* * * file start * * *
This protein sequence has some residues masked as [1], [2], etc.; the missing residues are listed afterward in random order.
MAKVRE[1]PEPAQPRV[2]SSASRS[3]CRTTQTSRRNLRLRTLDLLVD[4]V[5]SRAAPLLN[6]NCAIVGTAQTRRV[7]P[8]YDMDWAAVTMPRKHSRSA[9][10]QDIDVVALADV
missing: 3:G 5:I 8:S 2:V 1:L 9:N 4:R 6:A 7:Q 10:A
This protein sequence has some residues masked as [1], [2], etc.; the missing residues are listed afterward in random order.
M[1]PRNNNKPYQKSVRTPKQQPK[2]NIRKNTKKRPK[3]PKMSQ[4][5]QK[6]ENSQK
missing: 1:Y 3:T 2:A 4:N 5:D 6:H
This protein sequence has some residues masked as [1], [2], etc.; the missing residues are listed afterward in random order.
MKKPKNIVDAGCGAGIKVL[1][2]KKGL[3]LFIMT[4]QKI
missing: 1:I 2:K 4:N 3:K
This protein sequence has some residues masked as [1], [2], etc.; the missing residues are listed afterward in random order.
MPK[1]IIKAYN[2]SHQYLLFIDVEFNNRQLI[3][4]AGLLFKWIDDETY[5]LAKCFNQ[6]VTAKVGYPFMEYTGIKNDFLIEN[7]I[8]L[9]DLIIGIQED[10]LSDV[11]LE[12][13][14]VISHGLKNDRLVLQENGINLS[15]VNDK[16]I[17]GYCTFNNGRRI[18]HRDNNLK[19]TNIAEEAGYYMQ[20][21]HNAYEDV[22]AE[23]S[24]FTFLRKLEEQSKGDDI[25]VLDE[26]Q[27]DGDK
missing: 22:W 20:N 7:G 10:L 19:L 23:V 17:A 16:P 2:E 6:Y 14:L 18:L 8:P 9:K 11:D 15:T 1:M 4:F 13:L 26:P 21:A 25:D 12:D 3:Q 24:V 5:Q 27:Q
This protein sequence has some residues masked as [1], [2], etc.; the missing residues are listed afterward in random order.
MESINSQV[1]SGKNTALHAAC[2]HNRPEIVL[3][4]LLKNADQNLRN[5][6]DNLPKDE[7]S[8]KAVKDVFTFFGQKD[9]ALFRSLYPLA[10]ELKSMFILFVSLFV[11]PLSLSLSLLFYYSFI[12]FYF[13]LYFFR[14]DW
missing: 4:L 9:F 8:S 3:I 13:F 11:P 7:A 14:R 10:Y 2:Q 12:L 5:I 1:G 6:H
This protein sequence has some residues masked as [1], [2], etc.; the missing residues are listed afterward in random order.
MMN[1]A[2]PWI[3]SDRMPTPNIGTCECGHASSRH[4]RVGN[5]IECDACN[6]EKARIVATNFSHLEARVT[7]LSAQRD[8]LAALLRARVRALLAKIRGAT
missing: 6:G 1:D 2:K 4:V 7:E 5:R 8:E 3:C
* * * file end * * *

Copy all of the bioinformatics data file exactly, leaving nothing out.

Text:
This protein sequence has some residues masked as [1], [2], etc.; the missing residues are listed afterward in random order.
MAKVRE[1]PEPAQPRV[2]SSASRS[3]CRTTQTSRRNLRLRTLDLLVD[4]V[5]SRAAPLLN[6]NCAIVGTAQTRRV[7]P[8]YDMDWAAVTMPRKHSRSA[9][10]QDIDVVALADV
missing: 3:G 5:I 8:S 2:V 1:L 9:N 4:R 6:A 7:Q 10:A
This protein sequence has some residues masked as [1], [2], etc.; the missing residues are listed afterward in random order.
M[1]PRNNNKPYQKSVRTPKQQPK[2]NIRKNTKKRPK[3]PKMSQ[4][5]QK[6]ENSQK
missing: 1:Y 3:T 2:A 4:N 5:D 6:H
This protein sequence has some residues masked as [1], [2], etc.; the missing residues are listed afterward in random order.
MKKPKNIVDAGCGAGIKVL[1][2]KKGL[3]LFIMT[4]QKI
missing: 1:I 2:K 4:N 3:K
This protein sequence has some residues masked as [1], [2], etc.; the missing residues are listed afterward in random order.
MPK[1]IIKAYN[2]SHQYLLFIDVEFNNRQLI[3][4]AGLLFKWIDDETY[5]LAKCFNQ[6]VTAKVGYPFMEYTGIKNDFLIEN[7]I[8]L[9]DLIIGIQED[10]LSDV[11]LE[12][13][14]VISHGLKNDRLVLQENGINLS[15]VNDK[16]I[17]GYCTFNNGRRI[18]HRDNNLK[19]TNIAEEAGYYMQ[20][21]HNAYEDV[22]AE[23]S[24]FTFLRKLEEQSKGDDI[25]VLDE[26]Q[27]DGDK
missing: 22:W 20:N 7:G 10:L 19:L 23:V 17:A 16:P 2:E 6:Y 14:L 18:L 8:P 9:K 11:D 15:T 1:M 4:F 13:L 26:P 21:A 25:D 12:D 3:Q 24:V 5:Q 27:Q
This protein sequence has some residues masked as [1], [2], etc.; the missing residues are listed afterward in random order.
MESINSQV[1]SGKNTALHAAC[2]HNRPEIVL[3][4]LLKNADQNLRN[5][6]DNLPKDE[7]S[8]KAVKDVFTFFGQKD[9]ALFRSLYPLA[10]ELKSMFILFVSLFV[11]PLSLSLSLLFYYSFI[12]FYF[13]LYFFR[14]DW
missing: 4:L 9:F 8:S 3:I 13:F 11:P 7:A 14:R 10:Y 2:Q 12:L 5:I 1:G 6:H
This protein sequence has some residues masked as [1], [2], etc.; the missing residues are listed afterward in random order.
MMN[1]A[2]PWI[3]SDRMPTPNIGTCECGHASSRH[4]RVGN[5]IECDACN[6]EKARIVATNFSHLEARVT[7]LSAQRD[8]LAALLRARVRALLAKIRGAT
missing: 6:G 1:D 2:K 4:V 7:E 5:R 8:E 3:C